Coronal Mass Ejection Headed Toward Mercury and Venus

On July 1, 2013, the sun erupted with a coronal mass ejection, or CME – shown here as the lighter-colored gas moving off to the left -- which soared off in the direction of Venus and Mars. This image was captured by the joint ESA/NASA Solar and Heliospheric Observatory. <br>Image Credit: ESA and NASA/SOHO<br>

Experimental NASA research models based on NASA’s Solar Terrestrial Relations Observatory show that the CME was not Earth-directed and it left the sun at around 570 miles per second.

The CME may, however, pass by NASA’s Messenger, Spitzer and STEREO-B satellites, and their mission operators have been notified.

There is only very slight particle radiation associated with this event, which is what would normally concern operators of interplanetary spacecraft, because the particles can trip computer electronics aboard interplanetary spacecraft.

If warranted, operators can put spacecraft into safe mode to protect the instruments from the solar material.

NOAA's Space Weather Prediction Center (http://swpc.noaa.gov) is the U.S. government's official source for space weather forecasts, alerts, watches and warnings.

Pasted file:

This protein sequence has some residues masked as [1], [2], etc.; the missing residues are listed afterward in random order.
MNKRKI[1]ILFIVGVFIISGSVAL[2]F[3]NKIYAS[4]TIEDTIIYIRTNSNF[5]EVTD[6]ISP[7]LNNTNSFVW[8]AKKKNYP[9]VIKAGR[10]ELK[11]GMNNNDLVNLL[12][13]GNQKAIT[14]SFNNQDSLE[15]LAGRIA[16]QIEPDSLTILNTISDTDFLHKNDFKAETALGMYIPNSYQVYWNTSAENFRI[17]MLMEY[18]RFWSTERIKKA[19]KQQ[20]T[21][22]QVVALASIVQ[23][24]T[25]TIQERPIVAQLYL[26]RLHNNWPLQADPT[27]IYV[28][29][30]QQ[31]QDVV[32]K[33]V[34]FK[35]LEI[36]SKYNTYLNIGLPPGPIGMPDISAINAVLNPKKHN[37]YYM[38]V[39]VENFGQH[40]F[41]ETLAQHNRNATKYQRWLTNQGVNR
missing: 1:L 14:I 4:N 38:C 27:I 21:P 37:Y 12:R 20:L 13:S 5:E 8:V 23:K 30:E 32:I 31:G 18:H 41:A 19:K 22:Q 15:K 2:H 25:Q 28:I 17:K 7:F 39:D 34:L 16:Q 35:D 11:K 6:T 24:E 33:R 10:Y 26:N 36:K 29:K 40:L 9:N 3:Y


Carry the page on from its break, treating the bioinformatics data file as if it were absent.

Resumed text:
Updates will be provided as needed.

Karen C. Fox
NASA's Goddard Space Flight Center, Greenbelt, Md.

All news from this category: Physics and Astronomy

This area deals with the fundamental laws and building blocks of nature and how they interact, the properties and the behavior of matter, and research into space and time and their structures.

innovations-report provides in-depth reports and articles on subjects such as astrophysics, laser technologies, nuclear, quantum, particle and solid-state physics, nanotechnologies, planetary research and findings (Mars, Venus) and developments related to the Hubble Telescope.

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